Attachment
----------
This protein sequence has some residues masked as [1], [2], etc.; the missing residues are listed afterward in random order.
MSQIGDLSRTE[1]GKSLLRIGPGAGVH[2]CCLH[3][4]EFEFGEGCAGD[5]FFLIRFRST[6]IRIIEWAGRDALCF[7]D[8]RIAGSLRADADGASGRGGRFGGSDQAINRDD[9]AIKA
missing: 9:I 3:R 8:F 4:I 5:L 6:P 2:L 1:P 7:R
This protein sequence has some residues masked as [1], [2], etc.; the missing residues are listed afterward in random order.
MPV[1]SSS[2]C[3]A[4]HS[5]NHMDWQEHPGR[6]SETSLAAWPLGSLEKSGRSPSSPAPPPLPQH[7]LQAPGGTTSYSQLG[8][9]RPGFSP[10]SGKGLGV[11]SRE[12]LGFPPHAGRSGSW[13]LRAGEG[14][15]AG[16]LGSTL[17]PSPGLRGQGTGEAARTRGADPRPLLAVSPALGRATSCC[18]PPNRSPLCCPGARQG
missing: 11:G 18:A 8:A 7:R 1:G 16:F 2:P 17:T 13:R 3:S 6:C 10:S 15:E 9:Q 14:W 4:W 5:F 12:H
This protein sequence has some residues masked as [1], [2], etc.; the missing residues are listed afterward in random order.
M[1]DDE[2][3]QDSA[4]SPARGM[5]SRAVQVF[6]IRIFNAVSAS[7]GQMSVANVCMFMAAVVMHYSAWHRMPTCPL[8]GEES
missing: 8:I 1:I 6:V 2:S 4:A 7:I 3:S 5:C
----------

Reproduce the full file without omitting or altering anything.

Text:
This protein sequence has some residues masked as [1], [2], etc.; the missing residues are listed afterward in random order.
MSQIGDLSRTE[1]GKSLLRIGPGAGVH[2]CCLH[3][4]EFEFGEGCAGD[5]FFLIRFRST[6]IRIIEWAGRDALCF[7]D[8]RIAGSLRADADGASGRGGRFGGSDQAINRDD[9]AIKA
missing: 9:I 3:R 8:F 4:I 5:L 6:P 2:L 1:P 7:R
This protein sequence has some residues masked as [1], [2], etc.; the missing residues are listed afterward in random order.
MPV[1]SSS[2]C[3]A[4]HS[5]NHMDWQEHPGR[6]SETSLAAWPLGSLEKSGRSPSSPAPPPLPQH[7]LQAPGGTTSYSQLG[8][9]RPGFSP[10]SGKGLGV[11]SRE[12]LGFPPHAGRSGSW[13]LRAGEG[14][15]AG[16]LGSTL[17]PSPGLRGQGTGEAARTRGADPRPLLAVSPALGRATSCC[18]PPNRSPLCCPGARQG
missing: 11:G 18:A 8:A 7:R 1:G 16:F 2:P 17:T 13:R 3:S 6:C 10:S 15:E 9:Q 14:W 4:W 5:F 12:H
This protein sequence has some residues masked as [1], [2], etc.; the missing residues are listed afterward in random order.
M[1]DDE[2][3]QDSA[4]SPARGM[5]SRAVQVF[6]IRIFNAVSAS[7]GQMSVANVCMFMAAVVMHYSAWHRMPTCPL[8]GEES
missing: 8:I 1:I 6:V 2:S 4:A 7:I 3:S 5:C